My premise was that already there were many chemicals in the air we breathe, the water we drink, the food we eat etc., so why put additional toxic chemicals on your body? Whether using a cream, lotion, shampoo, soap, toothpaste, mouthwash or make-up, chemicals are readily absorbed into the bloodstream and will damage the liver and kidneys, creating even more health problems. My recommendation to the consumers “read the labels carefully”, and if you can’t pronounce the name of the ingredients, don’t buy the products, it’s a chemical!

Anti-aging hyperbole

Be skeptical about label claims. Anti-aging products in particular are prone to hyperbole. At age twenty five, the oil glands of your body produce double amount of oil as in a 50-year old, and this continues to decrease with age. As skin loses its elasticity becoming thinner and dryer especially with the elderly who mostly don’t drink enough fluid wrinkles appear. The layer of fat that gives the skin its soft appearance in youth, begins to shrink and eventually does not regenerate. Also remember there are three ways people age:

Chronological aging:

This is impossible to stop, and most anti-aging wrinkle creams do not work but, you can buy into the illusion.

Environmental aging:

This happens at any age, so protecting the skin, especially from the harsh ultraviolet rays of the sun and wind is recommended.

Lifestyle aging:

You are what you eat. Poor nutrition, smoking, alcohol, lack of exercise, a general positive attitude towards life and laugh a lot since laughing is the best medicine will affect how you look and feel. Drinking enough chlorine, fluoride and other chemicals free water is very important since it flushes out toxins.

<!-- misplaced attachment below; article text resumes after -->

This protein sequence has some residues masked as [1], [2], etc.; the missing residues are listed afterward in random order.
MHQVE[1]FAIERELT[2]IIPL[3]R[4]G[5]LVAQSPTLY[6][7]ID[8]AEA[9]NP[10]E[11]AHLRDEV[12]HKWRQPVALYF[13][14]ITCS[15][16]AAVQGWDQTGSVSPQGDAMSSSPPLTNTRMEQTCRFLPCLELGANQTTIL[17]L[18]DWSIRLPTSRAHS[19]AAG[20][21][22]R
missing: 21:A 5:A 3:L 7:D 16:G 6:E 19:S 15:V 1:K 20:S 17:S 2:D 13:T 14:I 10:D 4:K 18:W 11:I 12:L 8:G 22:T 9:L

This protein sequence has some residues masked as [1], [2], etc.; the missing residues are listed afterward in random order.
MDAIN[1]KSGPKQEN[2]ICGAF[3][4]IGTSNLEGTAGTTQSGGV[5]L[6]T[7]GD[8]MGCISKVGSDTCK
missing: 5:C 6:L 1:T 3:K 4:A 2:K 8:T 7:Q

Words of Wisdom

Health is not everything but without health everything is nothing.- Dr. Bernard Jensen, DC, ND, PhD, Clinical Nutritionist.

References:

Beauty to die for, Judy Vance, Universe 1999

Healthy Beauty, Samuel S. Epstein,, M.D., Ben Bell books 2009

Health risks in cosmetics, Nikolaus J. Smeh, Alliance Publishing 1995

Drop dead gorgeous, Kim Erickson, MaGraw-Hill 2002

Our toxic world, Doris J. Rapp, M.D., Environmental Research Foundation 2003

Dying to look good, Christine Farlow, Kiss for health publishing, 2005

100,000,000 Guinea Pigs, Dangers in every day foods, drugs, and cosmetics, Arthur Kallet & J.J. Schlink, first published January 12, 1933

Klaus Ferlow, Master Herbalist (HMH) & Herbal Advocate, (HA), author, innovator, lecturer, researcher, writer, founder of FERLOW BOTANICALS, Vancouver, B.C. and NEEM RESEARCH, Mission, B.C., member of the Health Action Network Society, Canadian Herbalist’s Association of BC., National Health Federation, International Herb Association, Plant Savers, Neem Foundation, Mumbai, India, co-author of the book “7 Steps to Dental Health.”, author of the book “Neem – Nature’s Healing Gift to Humanity,”  www.neemresearch.caneemresearch1@gmail.com.

This information is offered for its educational value and should not be used in the diagnoses, cure, treatment, or prevention of disease, please contact your health care provider.